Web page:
The Supreme Court on Monday told the Board of Control for Cricket in India (BCCI) that it was performing a public duty and has to be "objective, transparent, fair and reasonable" in its functioning with "equal opportunity to all" as there are many youngsters aspiring to be like M.S. Dhoni and Virat Kohli.
"You must bear that you are discharging public functions. You can't say I don't like Bihar Cricket Association or others and it is my choice to have Bihar or not. I will not associate Bihar," said the bench of Chief Justice T.S. Thakur and Justice Fakkir Mohamed Ibrahim Kalifulla.
The bench on Monday appointed Gopal Subramaniam as the amicus curiae to assist the court in the hearing of the matter.
Telling the apex cricketing body that while taking shelter of Article 19(1)( C) (guaranteeing right to form associations or unions), the bench said that it also imposed obligations on it as it was discharging public functions.
"If someone wants to have a career in cricket, there is no way that he can do so without being on the right side of the BCCI," the bench said adding that, "There are many youngsters aspiring to be Mohinder Singh Dhoni and Virat Kohli as there is a lot of glamour in the game."
"No one can play cricket except under your control. You have a complete sway over the game. Because of your sway you are preventing the people where there is no cricket like in north-eastern states and even including Bihar from being a part of BCCI," the court said driving home the point that the BCCI while performing public functions can't escape obligations.
The court is hearing the BCCI and its affiliated state associations which are resisting some of the recommendations of Justice Lodha Committee advocating a "one state one vote" rule, ceiling on the tenure of the office bearers and presence of Comptroller and Auditor General (CAG) nominee on the BCCI board.
"You are using your undisputed position to reject the people who want to play cricket. Your writ runs even on those who are not playing under you. If you have the right to select team India, then you have to balance competing rights and obligations", the bench told senior counsel Arvind Data appearing for the Tamil Nadu Cricket Association opposing the "one state one vote" recommendation.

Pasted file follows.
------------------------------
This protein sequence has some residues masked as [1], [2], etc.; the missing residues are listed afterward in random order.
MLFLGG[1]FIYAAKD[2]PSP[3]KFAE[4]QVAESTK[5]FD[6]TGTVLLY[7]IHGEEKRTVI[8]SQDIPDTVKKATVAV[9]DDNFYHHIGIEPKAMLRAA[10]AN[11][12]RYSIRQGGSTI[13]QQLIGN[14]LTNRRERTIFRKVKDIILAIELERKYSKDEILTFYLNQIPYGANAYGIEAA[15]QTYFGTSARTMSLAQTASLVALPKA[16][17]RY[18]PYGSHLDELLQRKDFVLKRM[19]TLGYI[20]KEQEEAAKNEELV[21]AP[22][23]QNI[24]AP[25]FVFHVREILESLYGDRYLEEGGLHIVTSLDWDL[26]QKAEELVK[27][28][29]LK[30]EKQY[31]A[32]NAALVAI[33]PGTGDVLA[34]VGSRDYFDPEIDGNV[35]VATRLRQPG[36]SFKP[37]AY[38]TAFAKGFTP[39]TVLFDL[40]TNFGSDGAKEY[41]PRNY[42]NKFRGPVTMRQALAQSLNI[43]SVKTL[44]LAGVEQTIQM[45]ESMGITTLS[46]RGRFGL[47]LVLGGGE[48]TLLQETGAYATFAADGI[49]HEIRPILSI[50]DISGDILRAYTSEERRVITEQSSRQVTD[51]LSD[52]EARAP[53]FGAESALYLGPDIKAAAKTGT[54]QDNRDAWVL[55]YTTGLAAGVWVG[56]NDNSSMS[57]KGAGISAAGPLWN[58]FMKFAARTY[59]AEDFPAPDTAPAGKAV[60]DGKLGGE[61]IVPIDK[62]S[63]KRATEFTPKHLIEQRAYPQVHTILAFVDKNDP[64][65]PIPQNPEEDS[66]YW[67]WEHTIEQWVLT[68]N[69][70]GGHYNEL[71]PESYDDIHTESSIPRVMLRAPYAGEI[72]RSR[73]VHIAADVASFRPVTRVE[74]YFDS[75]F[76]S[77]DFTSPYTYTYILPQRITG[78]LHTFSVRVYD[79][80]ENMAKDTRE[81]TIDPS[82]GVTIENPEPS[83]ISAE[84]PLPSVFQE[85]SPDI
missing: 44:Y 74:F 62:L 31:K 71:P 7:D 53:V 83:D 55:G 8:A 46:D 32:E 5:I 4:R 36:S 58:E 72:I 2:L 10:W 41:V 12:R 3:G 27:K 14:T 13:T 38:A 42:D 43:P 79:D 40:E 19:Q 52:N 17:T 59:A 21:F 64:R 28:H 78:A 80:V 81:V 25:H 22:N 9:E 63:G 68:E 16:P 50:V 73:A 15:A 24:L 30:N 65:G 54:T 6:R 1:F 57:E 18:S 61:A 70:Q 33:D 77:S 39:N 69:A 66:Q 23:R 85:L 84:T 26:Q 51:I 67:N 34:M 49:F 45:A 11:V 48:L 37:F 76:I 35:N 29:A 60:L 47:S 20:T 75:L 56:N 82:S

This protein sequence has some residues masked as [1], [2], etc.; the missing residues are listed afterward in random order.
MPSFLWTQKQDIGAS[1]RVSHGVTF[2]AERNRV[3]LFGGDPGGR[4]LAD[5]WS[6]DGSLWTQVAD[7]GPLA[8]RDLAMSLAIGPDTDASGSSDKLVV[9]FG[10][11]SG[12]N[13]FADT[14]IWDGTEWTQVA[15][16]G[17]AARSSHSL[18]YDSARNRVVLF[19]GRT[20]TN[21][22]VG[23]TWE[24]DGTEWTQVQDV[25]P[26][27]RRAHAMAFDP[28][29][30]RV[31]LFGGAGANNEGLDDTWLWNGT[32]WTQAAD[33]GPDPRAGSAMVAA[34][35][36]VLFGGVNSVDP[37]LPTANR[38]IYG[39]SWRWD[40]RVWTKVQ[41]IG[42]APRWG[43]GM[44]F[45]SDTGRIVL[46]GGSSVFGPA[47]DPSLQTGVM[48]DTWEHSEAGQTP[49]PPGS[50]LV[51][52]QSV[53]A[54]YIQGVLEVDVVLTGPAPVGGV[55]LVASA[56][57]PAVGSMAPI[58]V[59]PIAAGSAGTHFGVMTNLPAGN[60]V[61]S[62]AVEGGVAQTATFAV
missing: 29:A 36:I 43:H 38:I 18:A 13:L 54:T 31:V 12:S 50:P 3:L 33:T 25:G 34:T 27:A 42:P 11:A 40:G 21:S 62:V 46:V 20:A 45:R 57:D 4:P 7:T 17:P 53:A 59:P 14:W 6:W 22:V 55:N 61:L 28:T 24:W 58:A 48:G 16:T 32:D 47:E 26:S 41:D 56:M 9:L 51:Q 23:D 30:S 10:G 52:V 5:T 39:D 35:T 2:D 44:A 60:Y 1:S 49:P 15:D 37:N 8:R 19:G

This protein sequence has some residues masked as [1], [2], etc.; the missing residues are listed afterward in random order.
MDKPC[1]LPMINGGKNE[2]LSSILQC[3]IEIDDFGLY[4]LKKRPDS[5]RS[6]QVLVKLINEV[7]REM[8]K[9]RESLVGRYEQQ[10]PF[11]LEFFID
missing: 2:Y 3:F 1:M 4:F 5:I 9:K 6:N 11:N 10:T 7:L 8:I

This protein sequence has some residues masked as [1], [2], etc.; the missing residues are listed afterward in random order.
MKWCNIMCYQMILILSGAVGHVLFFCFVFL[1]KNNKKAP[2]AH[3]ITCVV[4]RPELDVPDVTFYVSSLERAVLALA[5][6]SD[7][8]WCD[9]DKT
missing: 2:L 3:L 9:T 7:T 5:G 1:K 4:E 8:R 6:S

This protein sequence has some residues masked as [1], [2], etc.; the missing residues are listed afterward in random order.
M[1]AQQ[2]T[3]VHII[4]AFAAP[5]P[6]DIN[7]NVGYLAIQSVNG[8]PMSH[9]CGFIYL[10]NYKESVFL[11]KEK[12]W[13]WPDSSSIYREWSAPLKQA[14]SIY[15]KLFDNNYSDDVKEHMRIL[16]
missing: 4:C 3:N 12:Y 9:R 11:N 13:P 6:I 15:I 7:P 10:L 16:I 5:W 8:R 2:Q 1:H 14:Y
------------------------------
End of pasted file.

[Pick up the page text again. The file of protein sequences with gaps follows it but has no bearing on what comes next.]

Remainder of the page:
Regardless of the population, in International Cricket Council (ICC) there is a "one state one vote" rule, then why it should not apply to the BCCI," the court questioned.
"Where are the restrictions? It is you (who) are practicing restrictions, giving three and four votes to Gujarat and Maharashtra respectively and denying others. Justice Lodha Committee says remove the restrictions," Chief Justice Thakur said as senior counsel Datar told the court that the recommendation was a restriction on the BCCI.
Telling the BCCI that it was discharging the public duty, the court said that its functioning has to be "objective, transparent, fair and reasonable" with "equal opportunity to all."
The bench said, "If ICC can accept one country one vote and work, then why not BCCI. For one fifth of humanity (population of India), BCCI gets the same vote as Sri Lanka."
Earlier in the course of the hearing, senior counsel Kapil Sibal, appearing for Baroda Cricket Association (BCA), said that the territorial identification of state cricket associations had nothing to with the game and insistence of the same for "one state one vote" was clearly in violation of Article 19(4) of the BCCI constitution.
Sibal told the court that recommendation by Lodha Committee means that those playing cricket since 1930 would be out and those not playing cricket would be in. He said that "reforms by itself is not a constitutional principle".
The BCA had on April 13 told the court that the "one state one vote" recommendation may not be the best democratic thing, as weightage should be given to those who are engaged in the cricketing activities and not the territorial areas represented by various associations.